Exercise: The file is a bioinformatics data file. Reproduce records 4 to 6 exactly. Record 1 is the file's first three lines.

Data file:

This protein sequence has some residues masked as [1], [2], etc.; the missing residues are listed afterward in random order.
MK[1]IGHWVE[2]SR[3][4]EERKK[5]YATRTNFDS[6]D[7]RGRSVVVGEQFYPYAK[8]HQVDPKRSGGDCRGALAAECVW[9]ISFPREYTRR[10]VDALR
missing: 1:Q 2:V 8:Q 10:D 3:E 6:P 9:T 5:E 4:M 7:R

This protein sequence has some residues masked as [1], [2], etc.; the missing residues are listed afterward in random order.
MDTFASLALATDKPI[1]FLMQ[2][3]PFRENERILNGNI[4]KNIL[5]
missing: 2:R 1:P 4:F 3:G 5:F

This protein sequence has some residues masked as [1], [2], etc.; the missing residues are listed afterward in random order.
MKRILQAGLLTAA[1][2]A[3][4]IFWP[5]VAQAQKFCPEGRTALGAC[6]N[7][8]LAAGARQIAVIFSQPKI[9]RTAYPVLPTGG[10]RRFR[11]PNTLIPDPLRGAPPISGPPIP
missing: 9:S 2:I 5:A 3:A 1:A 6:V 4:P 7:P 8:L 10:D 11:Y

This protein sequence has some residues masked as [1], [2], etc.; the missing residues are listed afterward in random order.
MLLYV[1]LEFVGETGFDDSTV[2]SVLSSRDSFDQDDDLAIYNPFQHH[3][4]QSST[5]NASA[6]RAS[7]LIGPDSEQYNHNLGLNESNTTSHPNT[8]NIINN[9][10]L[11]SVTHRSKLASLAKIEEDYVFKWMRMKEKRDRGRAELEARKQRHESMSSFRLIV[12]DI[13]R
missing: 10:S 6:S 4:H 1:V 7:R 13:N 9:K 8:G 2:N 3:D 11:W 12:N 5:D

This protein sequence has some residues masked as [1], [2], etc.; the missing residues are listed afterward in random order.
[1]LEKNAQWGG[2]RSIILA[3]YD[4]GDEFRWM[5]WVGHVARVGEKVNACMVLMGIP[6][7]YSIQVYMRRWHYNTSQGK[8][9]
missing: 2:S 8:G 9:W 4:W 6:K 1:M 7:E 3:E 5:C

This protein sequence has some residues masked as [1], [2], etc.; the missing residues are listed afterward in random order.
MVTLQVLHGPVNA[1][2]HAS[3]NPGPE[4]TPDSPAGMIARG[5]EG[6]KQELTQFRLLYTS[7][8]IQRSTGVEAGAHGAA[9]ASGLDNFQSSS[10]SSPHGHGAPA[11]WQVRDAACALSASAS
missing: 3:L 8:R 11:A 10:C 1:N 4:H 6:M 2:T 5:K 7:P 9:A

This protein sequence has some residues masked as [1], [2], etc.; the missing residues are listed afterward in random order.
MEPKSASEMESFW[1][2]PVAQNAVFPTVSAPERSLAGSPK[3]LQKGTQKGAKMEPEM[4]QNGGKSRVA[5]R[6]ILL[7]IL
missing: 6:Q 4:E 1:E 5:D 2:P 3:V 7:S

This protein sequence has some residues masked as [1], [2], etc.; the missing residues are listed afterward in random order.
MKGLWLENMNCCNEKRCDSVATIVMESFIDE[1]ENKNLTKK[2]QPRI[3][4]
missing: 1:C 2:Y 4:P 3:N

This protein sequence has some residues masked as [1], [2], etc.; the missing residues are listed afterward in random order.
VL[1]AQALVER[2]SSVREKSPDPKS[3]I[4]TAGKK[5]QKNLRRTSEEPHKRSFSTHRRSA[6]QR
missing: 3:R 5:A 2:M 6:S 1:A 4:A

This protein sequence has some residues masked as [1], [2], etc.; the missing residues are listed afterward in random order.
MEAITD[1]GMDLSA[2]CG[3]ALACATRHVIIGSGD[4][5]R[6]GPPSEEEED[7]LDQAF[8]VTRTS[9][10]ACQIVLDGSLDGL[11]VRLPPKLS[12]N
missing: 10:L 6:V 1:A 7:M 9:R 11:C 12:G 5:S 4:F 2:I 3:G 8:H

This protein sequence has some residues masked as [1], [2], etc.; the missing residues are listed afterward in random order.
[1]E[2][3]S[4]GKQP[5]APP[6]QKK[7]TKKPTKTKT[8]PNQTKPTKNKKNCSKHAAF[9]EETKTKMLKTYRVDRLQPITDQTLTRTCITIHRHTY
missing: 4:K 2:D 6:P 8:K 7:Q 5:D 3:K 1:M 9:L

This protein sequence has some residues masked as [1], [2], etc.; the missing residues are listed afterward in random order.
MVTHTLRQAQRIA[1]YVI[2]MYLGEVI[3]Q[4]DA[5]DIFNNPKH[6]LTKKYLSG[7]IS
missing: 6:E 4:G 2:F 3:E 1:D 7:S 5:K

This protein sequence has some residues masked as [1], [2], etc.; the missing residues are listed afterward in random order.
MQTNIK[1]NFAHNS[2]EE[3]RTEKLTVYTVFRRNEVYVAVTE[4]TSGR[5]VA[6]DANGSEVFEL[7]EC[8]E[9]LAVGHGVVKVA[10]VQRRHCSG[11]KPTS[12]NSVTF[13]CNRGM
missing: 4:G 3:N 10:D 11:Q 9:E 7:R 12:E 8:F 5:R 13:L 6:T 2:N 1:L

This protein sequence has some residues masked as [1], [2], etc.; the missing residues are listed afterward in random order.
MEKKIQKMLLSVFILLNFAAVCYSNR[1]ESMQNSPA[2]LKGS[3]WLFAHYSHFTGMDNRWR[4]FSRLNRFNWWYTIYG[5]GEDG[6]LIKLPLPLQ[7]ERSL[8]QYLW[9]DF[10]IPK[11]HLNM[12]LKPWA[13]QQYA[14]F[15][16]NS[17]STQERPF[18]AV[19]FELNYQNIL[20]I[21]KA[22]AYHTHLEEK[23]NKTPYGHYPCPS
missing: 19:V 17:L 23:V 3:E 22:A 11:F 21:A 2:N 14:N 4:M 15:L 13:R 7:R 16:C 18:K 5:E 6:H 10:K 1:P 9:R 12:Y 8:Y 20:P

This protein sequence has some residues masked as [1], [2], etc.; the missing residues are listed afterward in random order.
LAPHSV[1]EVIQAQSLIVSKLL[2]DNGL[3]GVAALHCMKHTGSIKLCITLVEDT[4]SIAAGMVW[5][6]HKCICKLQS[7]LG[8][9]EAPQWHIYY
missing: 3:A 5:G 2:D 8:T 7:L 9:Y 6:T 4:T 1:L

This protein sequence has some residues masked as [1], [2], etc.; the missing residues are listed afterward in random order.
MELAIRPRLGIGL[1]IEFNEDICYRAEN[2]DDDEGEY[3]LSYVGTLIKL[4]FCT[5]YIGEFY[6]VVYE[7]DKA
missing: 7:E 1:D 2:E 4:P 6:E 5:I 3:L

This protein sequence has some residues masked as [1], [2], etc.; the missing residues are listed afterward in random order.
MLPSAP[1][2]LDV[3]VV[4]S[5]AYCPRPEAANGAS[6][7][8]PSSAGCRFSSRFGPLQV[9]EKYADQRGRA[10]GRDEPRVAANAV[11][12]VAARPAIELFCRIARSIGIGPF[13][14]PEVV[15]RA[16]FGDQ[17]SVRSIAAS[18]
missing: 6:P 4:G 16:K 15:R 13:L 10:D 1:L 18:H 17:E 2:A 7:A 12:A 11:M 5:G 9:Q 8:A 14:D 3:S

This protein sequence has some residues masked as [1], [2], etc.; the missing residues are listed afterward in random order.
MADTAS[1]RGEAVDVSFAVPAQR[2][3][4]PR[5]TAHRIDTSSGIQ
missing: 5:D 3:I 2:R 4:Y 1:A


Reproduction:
This protein sequence has some residues masked as [1], [2], etc.; the missing residues are listed afterward in random order.
MLLYV[1]LEFVGETGFDDSTV[2]SVLSSRDSFDQDDDLAIYNPFQHH[3][4]QSST[5]NASA[6]RAS[7]LIGPDSEQYNHNLGLNESNTTSHPNT[8]NIINN[9][10]L[11]SVTHRSKLASLAKIEEDYVFKWMRMKEKRDRGRAELEARKQRHESMSSFRLIV[12]DI[13]R
missing: 10:S 6:S 4:H 1:V 7:R 13:N 9:K 8:G 2:N 3:D 11:W 12:N 5:D

This protein sequence has some residues masked as [1], [2], etc.; the missing residues are listed afterward in random order.
[1]LEKNAQWGG[2]RSIILA[3]YD[4]GDEFRWM[5]WVGHVARVGEKVNACMVLMGIP[6][7]YSIQVYMRRWHYNTSQGK[8][9]
missing: 2:S 8:G 9:W 4:W 6:K 1:M 7:E 3:E 5:C

This protein sequence has some residues masked as [1], [2], etc.; the missing residues are listed afterward in random order.
MVTLQVLHGPVNA[1][2]HAS[3]NPGPE[4]TPDSPAGMIARG[5]EG[6]KQELTQFRLLYTS[7][8]IQRSTGVEAGAHGAA[9]ASGLDNFQSSS[10]SSPHGHGAPA[11]WQVRDAACALSASAS
missing: 3:L 8:R 11:A 10:C 1:N 4:H 6:M 2:T 5:K 7:P 9:A